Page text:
With a diagnostic scleral lens, he was able to achieve 20/25 in the right eye and 20/20 in the left eye! He also mentioned the comfort was already better than some of the lenses he has tried in the past.

We are looking forward to receiving his lenses and seeing how they fit.

Grateful to be able to help keratoconus patients see better!

Keratoconus patient with scar tissue achieves 20/40 vision!

We had a very pleasant patient with keratoconus kindly referred to our office for a specialty contact lens consultation.

He’s had keratoconus for years, and over time, he has developed corneal scars in both eyes. The right eye scar is much more dense and central than the left eye. Due to the limited vision potential (20/150) in the right eye, Dr. Debry recommended a corneal transplant for the right eye and a specialty contact lens for the left eye.

The left eye also has some scar tissue centrally, but we decided to try a diagnostic scleral lens in office to see what the potential vision could be. He sees 20/80 with his glasses in the left eye. With a diagnostic Europa lens, he achieved 20/40 vision, even with the corneal scar!

We decided to design a Latitude scleral lens for him, to account for some of the scleral irregularities that you see in the photos.

We will see him next week for his dispense. He is getting his corneal transplant with Dr. Debry early next week and then he will see us later in the week for his scleral lens dispense. Thanks Dr. Debry for trusting us with this patient! We love helping keratoconus patients see better!

Keratoconus patient fit with Ampleye Scleral Lens

18 year old male was referred to our clinic for a scleral lens fit to improve his vision. He was diagnosed with Keratoconus in both eyes two years ago. The first symptoms he noticed was blurry vision that did not improve with glasses. He wore Corneal Gas Permeable lenses which improved his vision but was unable to adapt to the comfort and discontinued wear. He had corneal crosslinking surgery in the right eye about a year ago and in the left eye about 6 months ago. Corneal cross linking is a surgery that is FDA approved to slow down the progression of keratoconus. This patient is very young, so cross linking is necessary to prevent his cornea from worsening over time. Since the surgery, he has not worn any contact lenses and still notices blurry vision and poor night vision.

During our initial evaluation, his vision was 20/60 in the right eye and left eye. His right eye had central corneal scarring and haze while his left eye had some striae. With a diagnostic lens he was able to see 20/30 in the right eye and 20/20 in the left eye. After experiencing the better comfort of the scleral lens on his eyes, he decided to proceed with the fitting! We fit him into the Ampleye scleral lens with optimum extra material.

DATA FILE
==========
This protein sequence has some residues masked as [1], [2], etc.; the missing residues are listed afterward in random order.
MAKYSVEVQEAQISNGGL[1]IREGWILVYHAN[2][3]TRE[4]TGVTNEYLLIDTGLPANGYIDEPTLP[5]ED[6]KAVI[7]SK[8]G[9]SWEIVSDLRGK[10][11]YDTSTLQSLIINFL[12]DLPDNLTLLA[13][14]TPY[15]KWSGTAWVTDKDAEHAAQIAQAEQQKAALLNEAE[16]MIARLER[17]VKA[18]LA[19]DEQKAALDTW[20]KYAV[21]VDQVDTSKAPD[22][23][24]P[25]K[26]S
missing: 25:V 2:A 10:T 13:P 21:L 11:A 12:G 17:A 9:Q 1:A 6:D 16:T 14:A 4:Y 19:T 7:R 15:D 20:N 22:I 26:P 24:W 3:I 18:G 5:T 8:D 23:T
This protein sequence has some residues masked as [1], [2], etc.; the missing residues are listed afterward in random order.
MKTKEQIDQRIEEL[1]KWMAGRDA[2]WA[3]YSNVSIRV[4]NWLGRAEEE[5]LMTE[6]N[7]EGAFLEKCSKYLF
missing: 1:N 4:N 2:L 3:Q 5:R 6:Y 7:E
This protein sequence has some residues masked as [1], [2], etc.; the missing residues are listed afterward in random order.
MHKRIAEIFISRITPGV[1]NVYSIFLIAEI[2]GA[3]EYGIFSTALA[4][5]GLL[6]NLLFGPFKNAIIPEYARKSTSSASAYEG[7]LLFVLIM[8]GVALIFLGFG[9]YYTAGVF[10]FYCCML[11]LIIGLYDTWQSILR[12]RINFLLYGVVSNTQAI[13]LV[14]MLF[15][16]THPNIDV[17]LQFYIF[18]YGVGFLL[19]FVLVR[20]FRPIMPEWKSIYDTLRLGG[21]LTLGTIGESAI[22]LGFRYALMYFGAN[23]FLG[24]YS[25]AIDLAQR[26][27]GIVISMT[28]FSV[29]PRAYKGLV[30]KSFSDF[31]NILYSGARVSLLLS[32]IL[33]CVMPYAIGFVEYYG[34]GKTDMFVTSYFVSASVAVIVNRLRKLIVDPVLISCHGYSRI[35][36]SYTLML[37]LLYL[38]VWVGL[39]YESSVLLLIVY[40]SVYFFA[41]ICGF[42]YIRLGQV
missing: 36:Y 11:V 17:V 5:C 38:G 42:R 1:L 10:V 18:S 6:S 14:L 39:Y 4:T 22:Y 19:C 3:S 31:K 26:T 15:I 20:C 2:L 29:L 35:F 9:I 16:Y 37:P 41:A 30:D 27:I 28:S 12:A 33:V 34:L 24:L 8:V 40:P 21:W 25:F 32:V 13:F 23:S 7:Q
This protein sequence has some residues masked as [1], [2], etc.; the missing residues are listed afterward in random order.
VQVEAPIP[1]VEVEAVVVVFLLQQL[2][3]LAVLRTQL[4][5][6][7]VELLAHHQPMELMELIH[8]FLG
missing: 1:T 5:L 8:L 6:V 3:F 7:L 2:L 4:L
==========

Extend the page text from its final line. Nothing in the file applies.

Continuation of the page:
We recently saw him for his first follow up after dispensing his lenses and found that he was able to achieve 20/20 right eye and left eye even with the central scarring! He shared that he felt much more comfortable with these lenses over his previous lenses.

We love helping keratoconus patients see again!

Keratoconus patient goes from 20/100 to 20/40 to 20/25+ in just a few weeks!

39 year old hispanic male was referred for dry eye in his right eye. He has a history of keratoconus in both eyes. He had corneal crosslinking performed in the right eye only. He has punctal plugs and uses preservative free artificial tears every hour with mild improvement. His current glasses are about 4 years old and his vision is 20/100 right eye and 20/200 left eye. His slit lamp findings showed thin tear meniscus and meibomian gland dysfunction in both eyes. His right eye had a central corneal scar with adjacent thinning inferior central and a nasal pterygium with about 2mm encroachment. The left eye had corneal striae and a temporal corneal scar. Due to his irregular corneal shape and large pterygium, we recommended an EyePrint Prosthetic.

At his dispense, he was able to achieve 20/40 vision in the right eye. The lens was fitting great with no compression over the pterygium. After about a month of wear with some time to adapt to the lens, his vision improved to 20/25+ in the right eye, even with the central corneal scar! In addition to the improvement of his vision, he was comfortable wearing the lens for 16 hours a day.

Corneal scarring can limit the vision potential in keratoconus patients, but we are very excited that he was able to improve to 20/25 in just a few weeks after wearing his new lens! He is thrilled, and we are so happy for him!